Polyamory in the News!
. . . by Alan M.



December 26, 2020

Friday Polyamory News Roundup: "Everything You Need to Know About Polyamory," and how the public education machine is running by itself



Dainis Graveris / Unsplash

The pandemic flies further out of control. Millions face eviction. US deaths to pass 400,000 around MLK Day. Administration flings chaos and sabotage. Pentagon brass meet to discuss how to deal with an autogolpe attempt, a possibility brand new in all of American history.

So there's a bit less news-media attention these days to light topics like new relationship models and stuff.

Here are just two items plucked from the stream this week, from outside the news parts of the media. Both are fine Polyamory 101s, especially the first. They're reminders of how media of all kinds are now churning out, on their own, abundant basic intros and profiles of the kind that just a decade ago poly education and awareness activists used to struggle mightily to drag into existence, one by obscure one.

I'm talking about some of you, dear readers. You've done such tireless work — dealing with journalists, submitting to interviews, helping them get it right, correcting their misconceptions — that now the media can just copy each other in abundance and usually get it right. Your early efforts built this positive-feedback cycle that's running fast today.

Which is not to say we shouldn't get on their cases when they bumble it.


●  Everything You Need to Know About Polyamorous Relationships is from InStyle, a leading international fashion magazine, circulation 1.7 million, where a one-page ad in the print edition costs $234,000. So if this piece appears in 1 or 2 pages of print in addition to online, the market says that'll be worth maybe a quarter million to a half million dollars in publicity value.

I think that alone would be more than the actual money that polyamory education and awareness efforts have raised and spent in the movement's 30-plus year history.

And it's darn good, even with over-claiming headline.

Excerpts:



Everything You Need to Know About Polyamorous Relationships

Including the most common myths about polyamory and best practices for entering into a polyamorous agreement

Stocksy
By Maressa Brown | Dec 25, 2020

If you’ve spent even a few minutes on a dating app these days, chances are you’ve encountered profiles that disclose some form of consensual non-monogamy. ...

“Polyamory is a form of consensual non-monogamy that emphasizes emotional intimacy and sexual intimacy to whatever desired degree in an ongoing way among multiple partners,” explains Elisabeth A. Sheff Ph.D., CSE, author of The Polyamorists Next Door, who explains that often the goal for polyamorous people is to have long-term, emotionally intimate relationships with multiple people.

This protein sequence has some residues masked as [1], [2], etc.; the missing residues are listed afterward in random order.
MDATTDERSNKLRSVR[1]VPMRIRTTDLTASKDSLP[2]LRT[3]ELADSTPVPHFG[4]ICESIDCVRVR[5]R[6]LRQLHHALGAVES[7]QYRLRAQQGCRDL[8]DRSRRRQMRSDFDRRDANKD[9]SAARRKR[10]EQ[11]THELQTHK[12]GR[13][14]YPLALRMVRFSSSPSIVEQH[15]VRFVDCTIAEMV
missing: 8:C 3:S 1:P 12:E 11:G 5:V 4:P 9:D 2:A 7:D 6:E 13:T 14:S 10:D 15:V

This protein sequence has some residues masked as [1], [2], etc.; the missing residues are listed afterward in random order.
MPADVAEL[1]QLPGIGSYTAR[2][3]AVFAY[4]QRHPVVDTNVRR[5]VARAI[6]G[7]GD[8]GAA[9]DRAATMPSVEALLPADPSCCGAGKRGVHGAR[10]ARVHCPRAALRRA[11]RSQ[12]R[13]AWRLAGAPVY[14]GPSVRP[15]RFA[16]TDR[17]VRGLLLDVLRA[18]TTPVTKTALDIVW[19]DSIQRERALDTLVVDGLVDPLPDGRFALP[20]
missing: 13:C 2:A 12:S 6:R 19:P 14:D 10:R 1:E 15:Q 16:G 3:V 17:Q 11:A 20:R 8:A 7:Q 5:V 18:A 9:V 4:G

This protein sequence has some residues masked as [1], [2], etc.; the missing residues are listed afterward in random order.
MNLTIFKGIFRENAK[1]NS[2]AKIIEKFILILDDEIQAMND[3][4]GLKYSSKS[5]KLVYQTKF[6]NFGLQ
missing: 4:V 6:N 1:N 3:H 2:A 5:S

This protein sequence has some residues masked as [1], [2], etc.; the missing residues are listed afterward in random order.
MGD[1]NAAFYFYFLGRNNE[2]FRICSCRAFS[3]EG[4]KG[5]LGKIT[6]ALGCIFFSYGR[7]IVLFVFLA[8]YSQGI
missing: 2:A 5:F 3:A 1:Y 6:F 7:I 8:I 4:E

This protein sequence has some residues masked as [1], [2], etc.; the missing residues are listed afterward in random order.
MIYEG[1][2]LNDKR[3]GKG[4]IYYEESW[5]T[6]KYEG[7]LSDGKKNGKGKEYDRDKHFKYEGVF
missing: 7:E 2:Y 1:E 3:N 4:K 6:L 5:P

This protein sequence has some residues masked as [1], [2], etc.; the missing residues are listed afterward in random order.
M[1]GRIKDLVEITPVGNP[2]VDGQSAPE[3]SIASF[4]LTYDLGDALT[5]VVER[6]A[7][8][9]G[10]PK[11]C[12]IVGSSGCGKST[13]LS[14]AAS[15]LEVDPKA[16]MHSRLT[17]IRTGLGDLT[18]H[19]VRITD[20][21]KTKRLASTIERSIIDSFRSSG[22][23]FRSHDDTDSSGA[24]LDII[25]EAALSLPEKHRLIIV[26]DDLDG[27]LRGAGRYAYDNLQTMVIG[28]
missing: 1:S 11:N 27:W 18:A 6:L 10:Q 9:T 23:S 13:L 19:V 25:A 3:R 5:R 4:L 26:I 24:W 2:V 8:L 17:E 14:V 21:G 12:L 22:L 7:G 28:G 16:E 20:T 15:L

People in polyamorous relationships are open to bonding intimately — be that sexually and/or romantically — with multiple people.... [Says] Casey Tanner, certified sex therapist and expert for LELO who works with many polyamorous couples, “Successful polyamory is guided by explicit consent to what kind of romantic and/or sexual relationships are explored outside of the relationship at hand. These agreements exist to keep each member of the relationship physically, emotionally, and sexually safe such that partners can truly lean into experiences within those boundaries.”

Unlike an open relationship — in which committed partners might agree to green light dating, sex, or other types of bonding outside of their relationship — a polyamorous relationship is marked by more relational commitment, says Shannon Chavez, Psy.D., a psychologist and sex therapist in Los Angeles. “There can be different levels of commitments and different levels of intimacy,” she notes. For instance, some relationships might be based strictly on sex while others are based on an emotional connection or both physical and emotional intimacy.

It also bears noting that many polyamorous people find support from building a sense of community with other polyam people, either online or locally. “It is much more than who you are having sex with or having another relationship,” says Chavez. “The lifestyle is an important part of polyamory.” ...


Next  follow descriptions of common polyam relationship structures, from open couples to network polycules to unofficial group marriages to solo polys. Then,


Although awareness about polyamorous relationships is growing, plenty of misconceptions abound. A few of the most common myths, busted:

...There’s always one primary couple. ...

Polyamorous people have wild sex lives. ...